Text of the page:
Happy Easter! He is risen, Alleluia! I'm so glad that as Catholics, our Easter isn't just over in one day; the whole octave of Easter is a time of celebration, and we continue to carry that joy and wonder of the Resurrection with us for the fifty days culminating with Pentecost!
Maybe next year we will make it to mass for Easter Vigil... Our pastor strongly encouraged folks with babies (there are a lot in our parish) to spare the wee ones the agony of a four-hour mass, because he planned to pull out all the stops. That's fair; we decided to just go Easter morning. Then Matt had to work all Saturday afternoon and into the evening, and by the time Little Bear and I picked him up, families were arriving for the university parish's vigil mass, which was being held in the auditorium in the same building as Matt works. If we had been dressed for mass, we definitely would have stayed.
Little Bear woke us up early Easter morning, but somehow we didn't make it out of the house any earlier than usual. Any other Sunday that wouldn't have been a problem, but on Easter... we wound up parking at the laundromat down the street from our parish, and were fortunate to find chairs in the atrium! Little Bear was loud and squirmy, and Matt wound up walking with him for the latter half of mass.
We spent the middle of the day at my family's house. Holidays are usually a party there; we had 26 people this year, which is actually pretty low for them! Little Bear, the youngest person in attendance, was very popular once he woke up. Mercifully, he slept for the first two hours we were there! (A tooth was slowly emerging, and he spent the better part of our morning car rides screaming.) Everyone else wanted to play with him, which meant that Matt and I were able to sit and talk with friends and the priests who joined us. Of course we love the baby, but it was so nice to talk with other adults without having to entertain him!
It was funny to realize later that, of the seven? eight? priests in our city, three of them were there celebrating Easter with us! I love that so many of our priests consider my family as their family; the chaplain of the university parish described them all as "honorary Doudnas." I would be so happy if we could be known for the same kind of hospitality some day! Hopefully when we have our own home.
To my utter embarrassment, I can't link up with Fine Linen and Purple's What I Wore Sunday this week... because despite it being Little Bear's first Easter, and despite the glorious sunshine we were blessed with, and despite my frazzled running around all Holy Week trying to put together outfits... I didn't manage to take any pictures. Not one.
How is that possible? I don't know.
Yes, I'm properly ashamed of myself.
Maybe we will just have to pose one.
There. Easter photo. Two days late. But hey, it's still Easter until Pentecost!
Mommy - all thrifted and lacking tags, except the bangle bracelets which came from the grocery store and were *supposed* to keep Little Bear quiet during mass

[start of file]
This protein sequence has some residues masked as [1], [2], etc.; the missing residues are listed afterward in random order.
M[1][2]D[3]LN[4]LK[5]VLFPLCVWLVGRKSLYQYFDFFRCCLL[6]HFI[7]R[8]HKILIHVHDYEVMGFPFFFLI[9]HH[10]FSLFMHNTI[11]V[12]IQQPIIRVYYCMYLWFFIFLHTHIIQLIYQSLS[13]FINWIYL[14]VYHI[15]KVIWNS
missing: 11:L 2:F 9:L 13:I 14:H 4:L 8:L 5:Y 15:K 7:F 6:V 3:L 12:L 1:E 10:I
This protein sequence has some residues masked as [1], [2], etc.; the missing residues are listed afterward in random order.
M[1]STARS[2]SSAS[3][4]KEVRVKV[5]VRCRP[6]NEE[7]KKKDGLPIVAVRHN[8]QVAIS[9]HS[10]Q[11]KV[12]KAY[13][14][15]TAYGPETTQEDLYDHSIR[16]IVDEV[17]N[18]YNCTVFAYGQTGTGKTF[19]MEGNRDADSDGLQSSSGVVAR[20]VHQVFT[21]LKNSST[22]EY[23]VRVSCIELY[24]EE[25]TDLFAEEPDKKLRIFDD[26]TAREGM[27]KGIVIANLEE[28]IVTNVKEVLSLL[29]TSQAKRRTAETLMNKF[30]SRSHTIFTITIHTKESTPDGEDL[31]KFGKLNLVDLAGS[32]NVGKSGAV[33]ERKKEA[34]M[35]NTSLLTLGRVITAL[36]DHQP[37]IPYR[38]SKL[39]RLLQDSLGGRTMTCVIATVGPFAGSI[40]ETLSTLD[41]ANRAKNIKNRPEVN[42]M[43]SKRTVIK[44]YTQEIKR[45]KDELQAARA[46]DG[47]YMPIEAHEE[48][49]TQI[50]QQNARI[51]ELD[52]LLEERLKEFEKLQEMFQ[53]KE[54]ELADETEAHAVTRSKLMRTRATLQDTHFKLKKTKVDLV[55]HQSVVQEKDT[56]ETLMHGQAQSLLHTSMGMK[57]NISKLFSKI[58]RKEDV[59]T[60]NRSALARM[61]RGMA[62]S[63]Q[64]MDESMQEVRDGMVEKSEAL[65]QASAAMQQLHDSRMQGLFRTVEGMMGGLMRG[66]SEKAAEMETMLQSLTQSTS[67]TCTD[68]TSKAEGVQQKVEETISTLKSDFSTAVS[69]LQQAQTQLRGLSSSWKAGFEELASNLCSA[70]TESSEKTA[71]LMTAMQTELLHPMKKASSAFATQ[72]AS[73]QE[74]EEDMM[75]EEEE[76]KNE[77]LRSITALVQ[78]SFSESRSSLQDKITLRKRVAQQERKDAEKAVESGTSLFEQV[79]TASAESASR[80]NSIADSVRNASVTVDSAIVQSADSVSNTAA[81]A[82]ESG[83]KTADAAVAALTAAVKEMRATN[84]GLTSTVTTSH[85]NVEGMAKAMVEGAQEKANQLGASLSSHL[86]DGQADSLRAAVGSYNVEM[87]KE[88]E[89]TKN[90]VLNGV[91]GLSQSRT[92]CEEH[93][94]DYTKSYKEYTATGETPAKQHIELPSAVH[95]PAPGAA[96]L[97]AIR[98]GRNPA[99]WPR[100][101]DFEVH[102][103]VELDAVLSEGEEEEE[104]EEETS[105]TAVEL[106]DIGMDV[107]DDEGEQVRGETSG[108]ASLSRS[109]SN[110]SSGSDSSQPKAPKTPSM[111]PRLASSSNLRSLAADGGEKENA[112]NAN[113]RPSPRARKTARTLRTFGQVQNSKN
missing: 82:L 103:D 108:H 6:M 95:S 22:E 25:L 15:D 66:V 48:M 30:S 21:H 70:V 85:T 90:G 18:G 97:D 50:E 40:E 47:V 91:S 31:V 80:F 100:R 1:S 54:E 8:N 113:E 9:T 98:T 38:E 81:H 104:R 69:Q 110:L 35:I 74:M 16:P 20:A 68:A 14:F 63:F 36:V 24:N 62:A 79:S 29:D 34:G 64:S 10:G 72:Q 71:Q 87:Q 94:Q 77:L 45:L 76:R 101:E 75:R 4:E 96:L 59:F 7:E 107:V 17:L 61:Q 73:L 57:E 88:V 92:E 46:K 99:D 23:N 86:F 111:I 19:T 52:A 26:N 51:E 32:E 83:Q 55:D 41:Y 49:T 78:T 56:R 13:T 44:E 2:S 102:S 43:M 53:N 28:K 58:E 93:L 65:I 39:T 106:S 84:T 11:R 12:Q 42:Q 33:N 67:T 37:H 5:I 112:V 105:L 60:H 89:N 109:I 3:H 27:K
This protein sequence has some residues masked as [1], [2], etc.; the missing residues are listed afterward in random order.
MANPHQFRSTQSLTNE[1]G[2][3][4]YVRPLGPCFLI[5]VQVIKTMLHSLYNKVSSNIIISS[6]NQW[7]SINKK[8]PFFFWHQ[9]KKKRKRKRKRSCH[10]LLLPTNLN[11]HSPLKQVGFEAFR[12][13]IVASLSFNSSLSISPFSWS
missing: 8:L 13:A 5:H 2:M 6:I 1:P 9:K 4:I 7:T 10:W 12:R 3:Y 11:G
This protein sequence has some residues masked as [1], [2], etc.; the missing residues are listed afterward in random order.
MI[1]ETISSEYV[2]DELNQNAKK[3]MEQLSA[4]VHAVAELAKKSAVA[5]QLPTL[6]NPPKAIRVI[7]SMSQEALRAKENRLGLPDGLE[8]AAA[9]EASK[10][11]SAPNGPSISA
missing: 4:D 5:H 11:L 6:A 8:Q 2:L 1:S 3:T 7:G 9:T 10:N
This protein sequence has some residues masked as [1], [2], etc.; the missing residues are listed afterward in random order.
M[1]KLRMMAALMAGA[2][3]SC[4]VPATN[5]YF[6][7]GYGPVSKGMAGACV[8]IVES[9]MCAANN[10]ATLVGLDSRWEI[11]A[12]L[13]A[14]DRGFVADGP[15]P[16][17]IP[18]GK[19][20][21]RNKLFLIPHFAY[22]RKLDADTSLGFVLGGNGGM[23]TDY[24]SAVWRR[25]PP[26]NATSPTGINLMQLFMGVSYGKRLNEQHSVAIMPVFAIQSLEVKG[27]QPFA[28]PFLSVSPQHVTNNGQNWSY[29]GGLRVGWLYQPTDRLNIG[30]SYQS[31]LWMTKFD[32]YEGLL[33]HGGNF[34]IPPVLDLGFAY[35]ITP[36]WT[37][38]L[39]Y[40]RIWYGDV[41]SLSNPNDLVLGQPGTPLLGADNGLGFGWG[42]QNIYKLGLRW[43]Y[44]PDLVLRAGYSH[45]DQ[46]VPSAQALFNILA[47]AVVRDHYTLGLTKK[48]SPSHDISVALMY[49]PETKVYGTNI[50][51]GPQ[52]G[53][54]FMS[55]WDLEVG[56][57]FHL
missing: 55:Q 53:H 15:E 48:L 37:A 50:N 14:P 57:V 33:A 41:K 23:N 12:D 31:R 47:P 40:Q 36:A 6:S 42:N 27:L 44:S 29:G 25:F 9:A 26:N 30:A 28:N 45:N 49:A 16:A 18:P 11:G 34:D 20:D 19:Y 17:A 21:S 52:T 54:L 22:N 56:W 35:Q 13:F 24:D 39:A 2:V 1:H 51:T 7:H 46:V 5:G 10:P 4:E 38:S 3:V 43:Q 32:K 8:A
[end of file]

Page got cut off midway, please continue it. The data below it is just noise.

Little Bear - shirt is Old Navy, thrifted; pants are hand-me-downs
Daddy - shirt is Van Heusen; pants are from Sportsman's Warehouse (don't worry, he wore good khakis for Easter); tie is from college days; hair and beard are classic Alaska!
I think this is the first time Matt's joined me in a WIWS post... kudos to him for being a good sport about staging a family Easter photo this evening!
Matt and I were talking last night about "Christmas and Easter Catholics." The crowds of people who aren't there most Sundays can be frustrating for regular mass-goers who can't find seats, especially when adults are filling the cry rooms so parents can't use them for unruly or hungry babies. Our pastor approached it from a different perspective, though, saying that he wished we had to bring out the folding chairs every Sunday! It brought to mind the parable of the prodigal son: When we hear that story, it is easy to cast ourselves as the younger son. But the Lord was also speaking to us when he showed the elder son's error. We ought to be happy to see people joining us and participating in the sacramental life of the church, instead of begrudging them those graces (and our seats). Which is more likely to bring someone back to the Church, judgement and irritation that they are there, or welcome and joy at their presence? We have about nine months now to prepare our minds and hearts for the Christmas crowds... Hopefully by that time I'll be able to do a better job of praying for their hearts to be opened to returning to fuller participation in the church, instead of rolling my eyes at them. Mea culpa.
I read a few commentaries over the past couple days which reminded readers that many people travel to visit family for Easter, so some of the unfamiliar faces are likely to be regular mass-goers who are just visiting from out of town. That's another good thing to remember before making snap judgements about people, but I'd be surprised if many folks would voluntarily visit Alaska in March! In other places, though, I'm sure it's much more common.
Enjoy your octave of Easter! Christos voskrese! Christ is risen!